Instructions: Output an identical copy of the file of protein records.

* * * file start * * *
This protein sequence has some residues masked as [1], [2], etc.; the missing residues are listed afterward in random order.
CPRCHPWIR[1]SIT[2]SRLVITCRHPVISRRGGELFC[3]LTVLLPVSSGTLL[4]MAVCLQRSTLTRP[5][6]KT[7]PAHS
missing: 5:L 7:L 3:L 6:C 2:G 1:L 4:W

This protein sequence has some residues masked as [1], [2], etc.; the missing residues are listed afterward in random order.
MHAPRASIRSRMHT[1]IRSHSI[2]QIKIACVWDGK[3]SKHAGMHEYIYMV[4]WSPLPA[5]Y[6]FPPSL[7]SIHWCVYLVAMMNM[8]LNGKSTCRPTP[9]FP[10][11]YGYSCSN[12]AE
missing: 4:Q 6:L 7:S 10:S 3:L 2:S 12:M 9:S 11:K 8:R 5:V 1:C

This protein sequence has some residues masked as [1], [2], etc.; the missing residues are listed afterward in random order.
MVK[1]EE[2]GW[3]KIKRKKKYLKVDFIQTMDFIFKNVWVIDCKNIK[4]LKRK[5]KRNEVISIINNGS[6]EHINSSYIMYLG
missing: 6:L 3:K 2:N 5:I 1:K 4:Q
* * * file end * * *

This protein sequence has some residues masked as [1], [2], etc.; the missing residues are listed afterward in random order.
CPRCHPWIR[1]SIT[2]SRLVITCRHPVISRRGGELFC[3]LTVLLPVSSGTLL[4]MAVCLQRSTLTRP[5][6]KT[7]PAHS
missing: 5:L 7:L 3:L 6:C 2:G 1:L 4:W

This protein sequence has some residues masked as [1], [2], etc.; the missing residues are listed afterward in random order.
MHAPRASIRSRMHT[1]IRSHSI[2]QIKIACVWDGK[3]SKHAGMHEYIYMV[4]WSPLPA[5]Y[6]FPPSL[7]SIHWCVYLVAMMNM[8]LNGKSTCRPTP[9]FP[10][11]YGYSCSN[12]AE
missing: 4:Q 6:L 7:S 10:S 3:L 2:S 12:M 9:S 11:K 8:R 5:V 1:C

This protein sequence has some residues masked as [1], [2], etc.; the missing residues are listed afterward in random order.
MVK[1]EE[2]GW[3]KIKRKKKYLKVDFIQTMDFIFKNVWVIDCKNIK[4]LKRK[5]KRNEVISIINNGS[6]EHINSSYIMYLG
missing: 6:L 3:K 2:N 5:I 1:K 4:Q